YU-NO: A Girl who Chants Love at the Bound of this World (Visual Novel): The Mio Route

Our look at the visual novel of YU-NO: A Girl who Chants Love at the Bound of this World continues! We’ve looked at the first two routes, and now we turn to the third! I’ve got plenty to say, some good, and some not so good. So after the cut let’s take a dive into the third major route of the story: The Mio Route!

Image result for Mio shimazu
The Tsundere School Girl

The strange thing about YU-NO, especially in the visual novel is that nonlinear aspect of the first half makes the story a little strange. While each of the routes are connected in that they deal with the same overall story, each route has the responsibility to deal with a certain piece of the overall picture. Ayumi’s route deals with the fallout of the lightning strikes and research at Triangle Mountain, and Mitsuki’s Route deals with the so called ‘curse’ and the mysteries surrounding Eriko. Mio’s route meanwhile is saddled with the job of explaining the secrets of Triangle Mountain, and the source of the lightning strikes.

Now I use that word ‘saddled’ for a reason. While Mio’s arc is overall a good one and has some great moments, it does feel like it was the route that was forced to do most of the heavy lifting in explaining the world. While Ayumi and to some degree Mitsuki’s route both had to do the same, there was still plenty of room to explore their relationship to Takuya and the underlying tensions between each of them. While Mio’s route has some of this, it feels more placed on the back-burner in comparison and the focus, especially in the later half is directed with revealing the true nature and scope of just what Triangle mountain really is. This of course is an important task, because a lot of what is explained in this route sets up for the big paradigm shift in the back half of the story. It’s just a shame that it comes at the cost of some of the character development for Mio and Takuya.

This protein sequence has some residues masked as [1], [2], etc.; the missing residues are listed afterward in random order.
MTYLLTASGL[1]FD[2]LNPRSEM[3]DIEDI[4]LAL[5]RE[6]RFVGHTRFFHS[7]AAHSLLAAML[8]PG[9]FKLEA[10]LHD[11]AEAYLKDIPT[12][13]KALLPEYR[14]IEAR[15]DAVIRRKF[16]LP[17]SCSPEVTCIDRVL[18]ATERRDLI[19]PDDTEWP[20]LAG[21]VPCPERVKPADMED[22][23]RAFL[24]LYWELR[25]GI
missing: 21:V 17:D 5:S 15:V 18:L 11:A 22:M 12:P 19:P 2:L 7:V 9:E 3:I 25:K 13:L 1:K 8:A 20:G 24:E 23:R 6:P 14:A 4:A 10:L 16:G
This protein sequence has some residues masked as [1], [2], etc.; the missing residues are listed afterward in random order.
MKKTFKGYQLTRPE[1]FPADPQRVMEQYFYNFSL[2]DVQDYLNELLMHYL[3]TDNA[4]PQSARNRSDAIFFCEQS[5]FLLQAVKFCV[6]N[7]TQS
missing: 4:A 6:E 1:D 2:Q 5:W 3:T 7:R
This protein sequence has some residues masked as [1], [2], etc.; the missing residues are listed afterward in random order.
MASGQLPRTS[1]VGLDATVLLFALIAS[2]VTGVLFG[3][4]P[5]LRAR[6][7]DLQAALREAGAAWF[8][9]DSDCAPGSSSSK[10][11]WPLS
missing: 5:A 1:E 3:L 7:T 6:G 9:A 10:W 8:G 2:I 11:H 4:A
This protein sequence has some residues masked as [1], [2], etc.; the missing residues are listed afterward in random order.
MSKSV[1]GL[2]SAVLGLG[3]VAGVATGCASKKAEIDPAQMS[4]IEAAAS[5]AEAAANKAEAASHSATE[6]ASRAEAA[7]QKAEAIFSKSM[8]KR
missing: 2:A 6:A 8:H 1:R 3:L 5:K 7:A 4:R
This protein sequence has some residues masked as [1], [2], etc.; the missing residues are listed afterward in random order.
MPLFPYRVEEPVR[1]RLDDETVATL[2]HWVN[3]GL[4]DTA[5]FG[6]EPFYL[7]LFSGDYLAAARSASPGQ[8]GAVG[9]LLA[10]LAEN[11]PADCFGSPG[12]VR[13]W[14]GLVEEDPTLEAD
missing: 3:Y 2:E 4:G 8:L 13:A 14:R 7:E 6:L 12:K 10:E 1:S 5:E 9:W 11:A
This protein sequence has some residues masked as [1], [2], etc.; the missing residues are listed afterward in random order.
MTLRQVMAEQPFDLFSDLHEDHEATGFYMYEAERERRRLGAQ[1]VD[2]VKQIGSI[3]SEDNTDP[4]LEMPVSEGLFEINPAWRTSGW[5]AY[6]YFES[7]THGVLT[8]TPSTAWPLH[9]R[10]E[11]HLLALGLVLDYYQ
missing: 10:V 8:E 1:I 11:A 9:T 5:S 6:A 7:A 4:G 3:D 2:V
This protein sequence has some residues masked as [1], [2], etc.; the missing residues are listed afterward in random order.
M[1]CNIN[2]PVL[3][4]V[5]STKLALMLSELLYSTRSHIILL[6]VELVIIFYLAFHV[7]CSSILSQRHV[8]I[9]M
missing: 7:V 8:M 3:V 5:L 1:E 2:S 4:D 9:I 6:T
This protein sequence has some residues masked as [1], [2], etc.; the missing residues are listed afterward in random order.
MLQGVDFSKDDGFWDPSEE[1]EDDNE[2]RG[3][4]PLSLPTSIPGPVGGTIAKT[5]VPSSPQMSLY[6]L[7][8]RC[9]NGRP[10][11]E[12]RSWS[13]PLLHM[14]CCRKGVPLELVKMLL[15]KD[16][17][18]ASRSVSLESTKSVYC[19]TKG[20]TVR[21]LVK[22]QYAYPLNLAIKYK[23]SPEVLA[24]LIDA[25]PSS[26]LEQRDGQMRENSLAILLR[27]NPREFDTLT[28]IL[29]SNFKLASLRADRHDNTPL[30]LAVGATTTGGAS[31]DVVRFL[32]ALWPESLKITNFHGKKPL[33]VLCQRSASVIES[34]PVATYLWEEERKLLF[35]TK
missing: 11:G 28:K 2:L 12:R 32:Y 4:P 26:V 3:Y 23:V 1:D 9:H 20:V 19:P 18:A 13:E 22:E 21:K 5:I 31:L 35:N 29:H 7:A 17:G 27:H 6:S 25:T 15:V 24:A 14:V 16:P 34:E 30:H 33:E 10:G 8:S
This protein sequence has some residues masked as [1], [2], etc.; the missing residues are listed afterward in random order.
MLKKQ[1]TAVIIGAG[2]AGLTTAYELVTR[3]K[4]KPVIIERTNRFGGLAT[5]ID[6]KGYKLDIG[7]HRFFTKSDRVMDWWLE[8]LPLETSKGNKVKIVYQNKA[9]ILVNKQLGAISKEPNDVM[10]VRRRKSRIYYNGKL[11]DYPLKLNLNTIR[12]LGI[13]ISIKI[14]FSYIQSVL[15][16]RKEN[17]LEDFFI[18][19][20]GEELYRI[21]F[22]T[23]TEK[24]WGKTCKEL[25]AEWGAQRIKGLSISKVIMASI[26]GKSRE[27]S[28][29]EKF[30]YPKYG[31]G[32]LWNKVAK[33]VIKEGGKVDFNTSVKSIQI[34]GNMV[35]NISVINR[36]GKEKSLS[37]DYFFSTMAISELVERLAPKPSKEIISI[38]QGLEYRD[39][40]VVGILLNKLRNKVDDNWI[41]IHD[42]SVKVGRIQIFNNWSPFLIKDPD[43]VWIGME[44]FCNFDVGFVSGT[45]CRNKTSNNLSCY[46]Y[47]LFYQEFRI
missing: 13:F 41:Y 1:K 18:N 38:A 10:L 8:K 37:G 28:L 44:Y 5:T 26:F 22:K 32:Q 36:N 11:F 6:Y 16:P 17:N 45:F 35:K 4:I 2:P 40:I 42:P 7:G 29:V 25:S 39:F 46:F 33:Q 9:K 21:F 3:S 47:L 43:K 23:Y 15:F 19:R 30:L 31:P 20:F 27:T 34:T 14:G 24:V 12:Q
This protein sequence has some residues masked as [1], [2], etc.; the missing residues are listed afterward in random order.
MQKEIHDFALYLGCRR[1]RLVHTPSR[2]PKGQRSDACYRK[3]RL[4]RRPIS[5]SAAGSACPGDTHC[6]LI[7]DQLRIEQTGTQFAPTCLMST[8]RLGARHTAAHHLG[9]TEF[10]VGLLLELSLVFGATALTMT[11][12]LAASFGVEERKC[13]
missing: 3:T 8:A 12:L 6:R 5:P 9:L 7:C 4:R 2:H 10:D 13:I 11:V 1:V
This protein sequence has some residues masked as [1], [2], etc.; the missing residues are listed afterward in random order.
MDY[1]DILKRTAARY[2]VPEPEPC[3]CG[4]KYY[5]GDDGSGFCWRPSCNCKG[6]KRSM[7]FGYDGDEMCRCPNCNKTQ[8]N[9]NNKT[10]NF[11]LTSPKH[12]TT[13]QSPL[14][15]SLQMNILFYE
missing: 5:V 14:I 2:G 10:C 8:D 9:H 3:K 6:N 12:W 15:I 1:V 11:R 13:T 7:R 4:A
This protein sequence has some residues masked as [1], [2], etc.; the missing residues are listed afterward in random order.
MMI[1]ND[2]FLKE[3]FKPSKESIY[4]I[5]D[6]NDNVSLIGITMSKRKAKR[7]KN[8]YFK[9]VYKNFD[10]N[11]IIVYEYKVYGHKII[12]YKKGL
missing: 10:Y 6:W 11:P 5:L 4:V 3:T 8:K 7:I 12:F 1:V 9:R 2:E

Related image
The revelations of what this place actually is, is a vital part to the plot of YU-NO, I just wish Mio hadn’t suffered because of it.

What is there though is done well enough. I won’t lie, out of all the female leads, Mio was the one I cared for the least, and that really hasn’t changed. Being the ‘classmate’ character (and without the mysteriousness of Kanna) Mio feels a bit out of place in a story that involves mostly adult females. She is very much a teenager and VERY MUCH a tsundere, and her relationship to Takuya both in this route and others leans very much into that well done trope. It is clear right from the onset that she has feelings, deep feelings for Takuya, but refuses to act on them in some part due to pride and teenage insecurity, only made worse by her witnessing of Takuya’s affair with Mitsuki. Takuya meanwhile seems oddly ambivalent to Mio throughout the entire route, and while he does care for her, it is not the forbidden taboo’d love he has with Ayumi, or the raw sexual desire shared with Mitsuki, or even Kaori. It feels at times that Takuya himself is kind of above the childish romance, that him no longer being a virgin means he has little patience for the bullshit of trying to get with her, or that he events wants to. In some ways I admire it, but I also wish that Takuya was just a bit more into Mio to help the scenes land a bit better.

Related image
Mio’s romantic interest in Takuya is obvious, but out of all the girls, Takuya seems the least interested in her. Even their sex scene feels more like him obliging her.